Stellar Chariot

By Arun Neelakandan

A Look Into Anger

Your heart thrashes about. Torrents of blood pump violently through dilated forehead conduits. Hands clench, squeezing an imaginary entity with enormous force. Pores prepare themselves for the ejection of salty coolant. Nostrils flare open like jet turbines ready for take-off. Your mandible outlined under the bite strain, as your nervous system ignites into a wild frenzy.

The enraged creature within bellows to be released from its cage. It seeks to destroy anything within fathom and purge itself of the intolerable energy bridled within itself in a hurricane of fury. Explosive catharsis appears as the only answer.

I’ve felt this. You’ve felt it too, haven’t you?

It scares me.

On the onset of anger, I usually quell it and endure, regardless of whether it was justified. This anger is bottled up — and it’s intimidating not knowing how much my poor bottle of repression can hold. How long can you pretend everything is okay when something is bothering you?

It’s a fear of losing control and the possible consequences that prevent me from venting. But why is this?

It’s all too easy to let anger engulf you. Let the beast out, so to speak. Angry people make poor decisions. I’ve seen it happen and I’ve experienced it myself — it’s embarrassing. They’re poorly thought of by society at large (this point particularly affects women; women especially are under strain to be ‘graceful’). Related to this, there is also a compulsion to maintain my persona as a chill, polite person.

Plus there is also the sheer effort in expressing anger. I regularly see people just jumping over the turnstiles/ticket machines at the railway station (i.e. fare evasion). I’m angered at how I (and indeed most others) are paying for travel and they’re able to elude it so brazenly. I get the impulse to call them out and even consider citizen’s arrest, but it’s a lot of effort. What also concerns me is that some of them look like abrasive people to deal with — so there’s a fear of violence and so on.

What Angers Me

It’s not only ‘petty’ things that frustrate me. Like stupid decisions, fare evaders, a friend bringing my reputation into disrepute, difficult colleagues or being unfairly told off while driving. It’s also the broader things at large: Teenagers urinating on a shopfront. Acid attacks on people. Struggling seniors. Hearing someone has got cancer. In general, many of the things that are on the news. I feel helpless, despite knowing that these problems are too big for one man to solve.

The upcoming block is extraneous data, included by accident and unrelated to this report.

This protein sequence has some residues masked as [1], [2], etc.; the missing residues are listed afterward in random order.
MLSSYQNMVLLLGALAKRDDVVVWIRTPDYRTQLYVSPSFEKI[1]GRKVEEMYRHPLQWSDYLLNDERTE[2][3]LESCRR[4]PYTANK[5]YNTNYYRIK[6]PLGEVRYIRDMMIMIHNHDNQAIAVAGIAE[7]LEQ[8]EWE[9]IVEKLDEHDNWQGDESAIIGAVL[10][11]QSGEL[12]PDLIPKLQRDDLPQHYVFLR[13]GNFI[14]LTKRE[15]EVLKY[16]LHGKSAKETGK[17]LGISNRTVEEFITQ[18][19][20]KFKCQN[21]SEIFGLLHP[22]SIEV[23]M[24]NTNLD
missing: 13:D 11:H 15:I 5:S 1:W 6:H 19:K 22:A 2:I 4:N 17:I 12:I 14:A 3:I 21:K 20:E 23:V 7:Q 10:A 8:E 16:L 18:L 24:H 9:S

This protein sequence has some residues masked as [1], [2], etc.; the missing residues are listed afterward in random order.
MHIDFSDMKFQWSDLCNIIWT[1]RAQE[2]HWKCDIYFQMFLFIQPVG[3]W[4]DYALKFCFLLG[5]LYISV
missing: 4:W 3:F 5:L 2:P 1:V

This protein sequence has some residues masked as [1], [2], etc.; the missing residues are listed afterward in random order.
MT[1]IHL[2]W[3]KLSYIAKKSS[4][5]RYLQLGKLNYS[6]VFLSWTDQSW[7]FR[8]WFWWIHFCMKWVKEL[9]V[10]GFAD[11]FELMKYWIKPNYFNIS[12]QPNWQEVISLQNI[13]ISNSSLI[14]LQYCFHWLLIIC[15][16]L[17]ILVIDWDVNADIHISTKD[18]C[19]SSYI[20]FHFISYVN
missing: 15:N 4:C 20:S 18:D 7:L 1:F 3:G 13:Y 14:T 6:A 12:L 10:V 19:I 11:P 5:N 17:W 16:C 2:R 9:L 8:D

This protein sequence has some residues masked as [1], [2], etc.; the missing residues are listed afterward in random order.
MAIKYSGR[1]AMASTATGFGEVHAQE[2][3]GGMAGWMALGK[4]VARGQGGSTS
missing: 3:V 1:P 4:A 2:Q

How to Effectively Deal with Anger

Anger isn’t necessarily a bad thing. It indicates that something is not being met.

The person who is angry at the right things and toward the right people, and also in the right way, at the right time and for the right length of time is morally praiseworthy.

Aristotle Encyclopedia of Ethics, Vol I, Second Edition, Rutledge Press

Anger is kind of like a fart. Holding it in feels horrible and makes you unproductive. It needs to be expressed, but letting it rip without control in public can be embarrassing. So you have to control it, excuse yourself to a more deserted place if possible and release with precision. Express without causing too great a distress.

Responding with passive-aggressiveness, acute aggressiveness or retaliation (through subversive means like gossip or otherwise) doesn’t seem effective nor correct to me.

But you shouldn’t suppress it either, as I often have. Lest you’re okay with bursting like Ned Flanders.

I figure the way to deal with anger is to act on it. If there’s an appropriate person who you can express your thoughts, then do so. Speak from your perspective as clearly as you can, without mincing your words and exacerbating the situation with vitriol. I’ve been diffident in my ability to express my frustration appropriately — I feared losing control and the consequences, as discussed earlier. But this is silly, because a skill like expressing yourself properly when angry has to be practised for improvement to take place. This is the attitude I will adopt.

In some situations however (like many global issues), it may be better to relinquish your anger and accept it. For it’s often not worthwhile pursuing justice, unfortunately. Forgive. Tiny tinges of residual resentment may remain and prick occasionally though, but so be it. Those who do take these global issues head-on, like Narayanan Krishnan, are superior people deserving of all the admiration in the world.

Exercises involving breathing like yoga and meditation are said to help ease anger (though, I haven’t used it extensively). And so does sleep and time (I have used this extensively). If it won’t bother you next year, then maybe it’s not important enough to be angry about?

Some Additional Comments

Being a guy, it’s difficult to draw the line between banter and when boundaries are being crossed. You don’t want to come across being sensitive and ‘thin-skinned’, but you also need to make sure you don’t take shit from anybody. It’s confusing, so you frequently just let things carry on. Exposing chinks also presents opportunities for further damage in the future from your ‘mates’ — it’s like handing them rocks so they’re going to throw at you.

Time is also a factor here if you decide to speak out. You might realise your anger after some time, but it might be ‘too late’ to express your anger. That is, it might be awkward to bring up that subject.

A “Too Long; Didn’t Read (TLDR)”

I sometimes get angry and keep it to myself because I have trouble expressing it appropriately. So I often suppress it, but realise this isn’t healthy. So try to be more expressive in the future (expression is a skill that can be improved upon).

Also, some things that cause anger are difficult to resolve. If possible and beneficial, act on it. If not, let go.

Links and Further Reading